o  Let’s not forget the First Ladies! From Dolley Madison to Michelle Obama, they’ve served tea to White House guests.

This year, on Presidents’ Day, Bigelow Tea’s caffeinated American Breakfast teas are a great fit for the day off! Facebook fan Lydia Kammerer starts the morning with “large cup” every day! Sip and think about the presidents who have sipped as well.

 

Bigelow Tea Celebrates Lewis Carroll’s Birthday And His Teatime Inspirations!

Today Bigelow Tea celebrates the birthday of literary legend Lewis Carroll and the teatime mischief made famous in his Alice’s Adventures in Wonderland, a beloved tale that continues to delight readers around the world 150 years after its publication. Now that’s a reason for a tea party!bigelow tea peppermint tea time mug

Born January 27, 1832, Charles Lutwidge Dodgson was an accomplished but relatively obscure instructor at Oxford University when he wrote the story about Alice, using the pen name Lewis Carroll. The book has been translated and distributed to more than 80 countries, and Carroll is one of the most quoted authors in the English language.

Key to the author’s enduring appeal is his association with one of the world’s most popular beverages: tea! While many are familiar with the Mad Hatter’s tea party and several Alice movies, they may not know about the real-life tea inspirations for this particular scene and the book itself.  Here are a few fun facts shared by NPR:

 

bigelow tea mad tea party

  • The story evolved from an outing on a “golden afternoon” in 1862, when Charles and a colleague took the three daughters of his college dean (one of whom was named Alice) on a boating expedition on the river Isis. The group stopped for tea along the way, and Charles entertained the girls with a story of how an adventurous girl pops down a large rabbit hole, “never once considering how in the world she was to get out again.”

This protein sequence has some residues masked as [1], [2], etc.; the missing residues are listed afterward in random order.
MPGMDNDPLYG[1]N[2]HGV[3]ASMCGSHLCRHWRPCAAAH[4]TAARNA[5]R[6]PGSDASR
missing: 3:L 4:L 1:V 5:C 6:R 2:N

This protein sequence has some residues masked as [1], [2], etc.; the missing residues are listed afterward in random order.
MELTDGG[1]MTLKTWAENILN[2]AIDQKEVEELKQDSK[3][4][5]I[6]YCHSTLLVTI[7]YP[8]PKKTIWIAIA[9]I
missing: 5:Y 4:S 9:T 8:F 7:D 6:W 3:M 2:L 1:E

• The “golden afternoon” fell on the Fourth of July, a detail Carroll worked into the published story.
  • The Victorian ceremony of high tea also figures prominently. Carroll pokes fun at the pretensions of the day with memorable images of rudeness at the Mad Hatter’s tea party:  Alice sitting down uninvited, elbows on the table, the March Hare offering Alice wine where there is no wine, and the Hatter making personal remarks such as, “Your hair wants cutting.”

It’s all in good fun, and that’s just what Bigelow Tea believes tea time should be, even when you bring out the fine china and scones!

Second image via Wikipedia

How The World Looked In 1945 When Bigelow Tea Began

bigelow tea history tin
In 1945, World War II ended, the Yalta Agreement was signed and Bigelow Tea was born! As Bigelow has been celebrating 70 years as America’s family tea blenders, it’s an opportune moment to reflect on the company’s auspicious beginning and the many historical milestones ushered in during the same year. Here’s a snapshot of events and statistics from 1945, when Ruth Campbell Bigelow adapted a Colonial recipe to create “Constant Comment®”:

  • The first German war crimes trial began in Nuremburg.
  • Ho Chi Minh declared Vietnam’s independence from France.
  • The average American salary was $2,400.
  • The cost of a gallon of gas was 15 cents.
  • Ruth and her husband, David Bigelow, were making a living blending and packaging seasonings that they sold in New York City. They wanted to expand their product offerings, and Ruth’s hunch that the American market was ready for a more flavorful tea than the bland brew available at the time proved correct.bigelow tea ruth bigelow
  • A July 1945 article in the New York Herald Tribunereported the following about “Constant Comment,”®according to a recent account in Connecticut Explored magazine:  “One of